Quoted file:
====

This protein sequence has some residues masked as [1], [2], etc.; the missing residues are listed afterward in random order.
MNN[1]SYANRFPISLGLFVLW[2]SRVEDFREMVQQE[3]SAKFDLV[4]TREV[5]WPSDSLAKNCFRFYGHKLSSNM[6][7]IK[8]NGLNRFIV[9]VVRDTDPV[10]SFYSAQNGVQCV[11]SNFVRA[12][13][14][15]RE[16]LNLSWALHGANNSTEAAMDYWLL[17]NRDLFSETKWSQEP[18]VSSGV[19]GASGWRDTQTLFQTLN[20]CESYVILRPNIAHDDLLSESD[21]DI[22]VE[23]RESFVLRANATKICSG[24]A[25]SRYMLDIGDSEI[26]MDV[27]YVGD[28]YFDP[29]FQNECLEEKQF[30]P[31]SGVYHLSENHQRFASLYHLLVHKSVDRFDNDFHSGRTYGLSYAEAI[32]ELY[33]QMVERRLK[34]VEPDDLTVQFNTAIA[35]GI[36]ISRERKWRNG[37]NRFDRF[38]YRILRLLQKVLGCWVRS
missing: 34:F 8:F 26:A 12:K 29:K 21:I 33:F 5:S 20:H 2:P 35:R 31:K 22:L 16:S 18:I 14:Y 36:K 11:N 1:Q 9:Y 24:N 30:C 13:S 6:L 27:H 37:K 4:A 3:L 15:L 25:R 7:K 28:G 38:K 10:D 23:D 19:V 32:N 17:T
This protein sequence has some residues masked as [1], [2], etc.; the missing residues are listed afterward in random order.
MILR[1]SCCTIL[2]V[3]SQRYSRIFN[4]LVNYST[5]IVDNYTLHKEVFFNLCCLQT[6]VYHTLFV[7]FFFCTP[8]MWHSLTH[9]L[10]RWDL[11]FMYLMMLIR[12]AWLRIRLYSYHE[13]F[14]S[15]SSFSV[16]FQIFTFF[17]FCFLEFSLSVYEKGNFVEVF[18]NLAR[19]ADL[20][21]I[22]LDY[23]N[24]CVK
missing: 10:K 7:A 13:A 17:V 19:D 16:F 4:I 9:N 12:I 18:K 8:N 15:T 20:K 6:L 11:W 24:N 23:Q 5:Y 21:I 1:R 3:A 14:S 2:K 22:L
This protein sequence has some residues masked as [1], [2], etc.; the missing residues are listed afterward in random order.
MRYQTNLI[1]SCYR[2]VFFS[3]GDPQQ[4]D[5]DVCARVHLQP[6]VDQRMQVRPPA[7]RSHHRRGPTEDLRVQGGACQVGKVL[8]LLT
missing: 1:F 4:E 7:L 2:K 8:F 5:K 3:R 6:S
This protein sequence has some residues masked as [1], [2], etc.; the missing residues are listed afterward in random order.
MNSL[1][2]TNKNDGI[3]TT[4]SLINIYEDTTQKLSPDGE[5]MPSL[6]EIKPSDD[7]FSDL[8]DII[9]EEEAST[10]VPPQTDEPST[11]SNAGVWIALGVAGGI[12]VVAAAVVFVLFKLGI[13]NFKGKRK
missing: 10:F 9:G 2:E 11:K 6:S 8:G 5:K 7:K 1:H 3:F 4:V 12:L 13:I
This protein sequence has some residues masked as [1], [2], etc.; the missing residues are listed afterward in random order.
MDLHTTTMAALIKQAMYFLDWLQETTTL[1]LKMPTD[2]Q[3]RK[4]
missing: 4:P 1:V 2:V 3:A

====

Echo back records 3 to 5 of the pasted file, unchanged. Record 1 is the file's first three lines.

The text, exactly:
This protein sequence has some residues masked as [1], [2], etc.; the missing residues are listed afterward in random order.
MRYQTNLI[1]SCYR[2]VFFS[3]GDPQQ[4]D[5]DVCARVHLQP[6]VDQRMQVRPPA[7]RSHHRRGPTEDLRVQGGACQVGKVL[8]LLT
missing: 1:F 4:E 7:L 2:K 8:F 5:K 3:R 6:S
This protein sequence has some residues masked as [1], [2], etc.; the missing residues are listed afterward in random order.
MNSL[1][2]TNKNDGI[3]TT[4]SLINIYEDTTQKLSPDGE[5]MPSL[6]EIKPSDD[7]FSDL[8]DII[9]EEEAST[10]VPPQTDEPST[11]SNAGVWIALGVAGGI[12]VVAAAVVFVLFKLGI[13]NFKGKRK
missing: 10:F 9:G 2:E 11:K 6:S 8:G 5:K 7:K 1:H 3:F 4:V 12:L 13:I
This protein sequence has some residues masked as [1], [2], etc.; the missing residues are listed afterward in random order.
MDLHTTTMAALIKQAMYFLDWLQETTTL[1]LKMPTD[2]Q[3]RK[4]
missing: 4:P 1:V 2:V 3:A